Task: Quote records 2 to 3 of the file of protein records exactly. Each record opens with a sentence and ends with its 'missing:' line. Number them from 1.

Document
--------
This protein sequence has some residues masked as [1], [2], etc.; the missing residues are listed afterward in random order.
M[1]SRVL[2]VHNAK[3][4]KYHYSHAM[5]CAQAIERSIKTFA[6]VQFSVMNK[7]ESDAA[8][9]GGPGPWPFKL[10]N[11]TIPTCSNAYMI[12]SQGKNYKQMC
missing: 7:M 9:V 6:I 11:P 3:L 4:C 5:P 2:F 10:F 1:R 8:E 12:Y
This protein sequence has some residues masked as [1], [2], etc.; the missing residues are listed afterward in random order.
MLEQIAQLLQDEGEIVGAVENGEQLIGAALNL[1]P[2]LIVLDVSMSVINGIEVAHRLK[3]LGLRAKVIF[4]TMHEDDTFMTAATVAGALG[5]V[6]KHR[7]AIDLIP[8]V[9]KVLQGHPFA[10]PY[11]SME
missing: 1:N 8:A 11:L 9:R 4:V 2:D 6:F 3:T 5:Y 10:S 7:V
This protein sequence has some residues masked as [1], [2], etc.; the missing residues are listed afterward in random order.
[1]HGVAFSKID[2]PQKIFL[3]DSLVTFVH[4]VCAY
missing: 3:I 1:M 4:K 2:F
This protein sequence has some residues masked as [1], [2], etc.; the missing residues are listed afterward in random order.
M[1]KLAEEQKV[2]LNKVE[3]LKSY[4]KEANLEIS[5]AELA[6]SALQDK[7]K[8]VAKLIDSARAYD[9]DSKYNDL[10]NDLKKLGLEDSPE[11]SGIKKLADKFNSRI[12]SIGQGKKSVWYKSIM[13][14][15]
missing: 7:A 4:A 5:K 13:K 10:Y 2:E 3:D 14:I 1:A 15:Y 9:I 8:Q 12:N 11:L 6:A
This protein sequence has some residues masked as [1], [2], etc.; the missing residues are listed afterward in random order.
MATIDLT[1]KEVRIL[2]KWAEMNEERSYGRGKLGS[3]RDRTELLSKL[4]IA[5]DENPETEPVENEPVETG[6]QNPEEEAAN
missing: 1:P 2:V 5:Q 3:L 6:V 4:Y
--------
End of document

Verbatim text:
This protein sequence has some residues masked as [1], [2], etc.; the missing residues are listed afterward in random order.
MLEQIAQLLQDEGEIVGAVENGEQLIGAALNL[1]P[2]LIVLDVSMSVINGIEVAHRLK[3]LGLRAKVIF[4]TMHEDDTFMTAATVAGALG[5]V[6]KHR[7]AIDLIP[8]V[9]KVLQGHPFA[10]PY[11]SME
missing: 1:N 8:A 11:L 9:R 4:V 2:D 6:F 3:T 5:Y 10:S 7:V
This protein sequence has some residues masked as [1], [2], etc.; the missing residues are listed afterward in random order.
[1]HGVAFSKID[2]PQKIFL[3]DSLVTFVH[4]VCAY
missing: 3:I 1:M 4:K 2:F